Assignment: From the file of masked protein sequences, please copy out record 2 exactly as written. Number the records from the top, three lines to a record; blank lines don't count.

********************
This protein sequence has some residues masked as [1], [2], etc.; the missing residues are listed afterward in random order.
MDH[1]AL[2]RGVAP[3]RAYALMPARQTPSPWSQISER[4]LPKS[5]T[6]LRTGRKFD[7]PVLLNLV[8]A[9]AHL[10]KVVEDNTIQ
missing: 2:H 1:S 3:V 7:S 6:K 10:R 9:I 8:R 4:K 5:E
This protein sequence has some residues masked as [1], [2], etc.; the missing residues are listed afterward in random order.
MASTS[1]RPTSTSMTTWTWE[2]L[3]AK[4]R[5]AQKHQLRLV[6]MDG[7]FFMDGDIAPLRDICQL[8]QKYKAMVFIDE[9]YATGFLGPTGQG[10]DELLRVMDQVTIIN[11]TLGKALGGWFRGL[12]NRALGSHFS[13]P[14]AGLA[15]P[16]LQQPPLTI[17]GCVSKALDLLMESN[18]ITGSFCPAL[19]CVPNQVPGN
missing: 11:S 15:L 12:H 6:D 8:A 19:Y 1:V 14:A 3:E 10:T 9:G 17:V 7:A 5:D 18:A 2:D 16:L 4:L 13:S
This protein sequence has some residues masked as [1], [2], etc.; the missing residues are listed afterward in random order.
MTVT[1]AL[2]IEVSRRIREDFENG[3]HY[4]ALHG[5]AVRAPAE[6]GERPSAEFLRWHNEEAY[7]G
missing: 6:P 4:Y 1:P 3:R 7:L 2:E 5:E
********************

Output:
This protein sequence has some residues masked as [1], [2], etc.; the missing residues are listed afterward in random order.
MASTS[1]RPTSTSMTTWTWE[2]L[3]AK[4]R[5]AQKHQLRLV[6]MDG[7]FFMDGDIAPLRDICQL[8]QKYKAMVFIDE[9]YATGFLGPTGQG[10]DELLRVMDQVTIIN[11]TLGKALGGWFRGL[12]NRALGSHFS[13]P[14]AGLA[15]P[16]LQQPPLTI[17]GCVSKALDLLMESN[18]ITGSFCPAL[19]CVPNQVPGN
missing: 11:S 15:L 12:H 6:D 8:A 19:Y 1:V 14:A 3:E 10:T 9:G 17:V 7:A 5:D 18:A 2:D 16:L 4:L 13:S